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While extreme poverty in Latin America reached its highest level in the last two decades with an increase of 12.5%, the number of billionaires in the region has gone up by 40% since the beginning of the coronavirus pandemic.
The wealthiest people in Latin America have managed to further increase their wealth thanks to the reevaluation of the stock markets during the pandemic.
The latest data from Forbes magazine indicate the statement above. The information reveals that in Latin America and the Caribbean, the number of billionaires has shot up 40% since the pandemic began.
At the beginning of 2020, when the virus had just broken out, and no one could yet imagine what was to come, 76 Latin Americans had US$1 billion (820 million euros) or more in assets, with a combined wealth of US$284 billion. In the 2021 list, published in March, they totaled 105, with accumulated assets of $448 billion. And in the latest update in mid-May, there were already 107 with combined assets of 480 billion.
In recent years, the list is headed by Mexico's Carlos Slim (owner of América Móvil), who, together with his family, has a fortune of 70 billion dollars. Second is also Mexican Germán Larrea (Grupo México), who accumulates a net worth of 26 billion, and Brazilian Jorge Paulo Lemann (Anheuser-Busch InBev) is in third place with more than 20 billion.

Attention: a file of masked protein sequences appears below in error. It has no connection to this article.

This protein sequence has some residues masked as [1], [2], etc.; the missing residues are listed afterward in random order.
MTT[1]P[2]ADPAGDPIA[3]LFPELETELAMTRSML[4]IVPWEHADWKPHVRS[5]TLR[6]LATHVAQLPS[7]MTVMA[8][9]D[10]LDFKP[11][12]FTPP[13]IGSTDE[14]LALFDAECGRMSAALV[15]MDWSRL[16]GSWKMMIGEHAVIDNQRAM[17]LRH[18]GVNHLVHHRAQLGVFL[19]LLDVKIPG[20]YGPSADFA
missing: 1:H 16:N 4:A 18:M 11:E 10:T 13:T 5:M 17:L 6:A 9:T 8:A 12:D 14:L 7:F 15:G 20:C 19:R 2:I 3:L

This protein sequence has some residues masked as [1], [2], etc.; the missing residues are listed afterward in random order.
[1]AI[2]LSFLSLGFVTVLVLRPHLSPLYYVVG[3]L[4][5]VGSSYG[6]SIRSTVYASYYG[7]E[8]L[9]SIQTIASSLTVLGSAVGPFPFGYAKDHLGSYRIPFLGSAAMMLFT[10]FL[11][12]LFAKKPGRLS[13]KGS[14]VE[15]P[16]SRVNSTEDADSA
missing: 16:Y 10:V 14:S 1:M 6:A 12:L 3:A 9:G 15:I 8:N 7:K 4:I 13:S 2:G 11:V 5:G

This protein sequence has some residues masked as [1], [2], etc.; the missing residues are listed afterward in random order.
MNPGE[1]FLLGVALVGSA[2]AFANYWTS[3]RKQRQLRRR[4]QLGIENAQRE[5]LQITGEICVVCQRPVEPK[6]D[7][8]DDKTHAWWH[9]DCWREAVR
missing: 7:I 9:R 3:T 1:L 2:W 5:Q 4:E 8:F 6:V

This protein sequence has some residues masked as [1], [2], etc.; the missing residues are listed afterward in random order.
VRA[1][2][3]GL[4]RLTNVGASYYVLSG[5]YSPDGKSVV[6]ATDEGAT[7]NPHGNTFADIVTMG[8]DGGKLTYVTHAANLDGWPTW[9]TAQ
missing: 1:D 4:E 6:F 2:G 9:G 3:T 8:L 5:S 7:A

Wealth inequality has not only plagued America and the world for decades.
The top 1% in Latin America receive a greater share of national income than any other region in the world.
According to data analysis carried out by experts of the United Nations Development Program (UNDP), three-quarters of Latin American billionaires are Brazilian or Mexican nationals, the most populous countries in the region.
UNDP economists warn about the consequences of the concentration of resources in the hands of a few. "When the concentration of resources translates into a concentration of political power, as is often the case, it can lead to a vicious circle that perpetuates these results and distorts both policies and the allocation of resources," they warn.
#COVID19 | As the #pandemic rages across the world & nations of the global South continue to face several hurdles, billionaires add to their wealth & military spending increases.
On the other hand, another study carried out by international organizations and the United Nations, published on May 24, indicated that extreme poverty in Latin America reached its highest level in the last two decades, increasing 12.5%.
According to the report, the number of people unable to cover their basic food needs has increased in Honduras (26.1 %), Mexico (18.3 %), and Ecuador (12.8 %), figures that increased significantly in 2020 due to the impacts of the pandemic.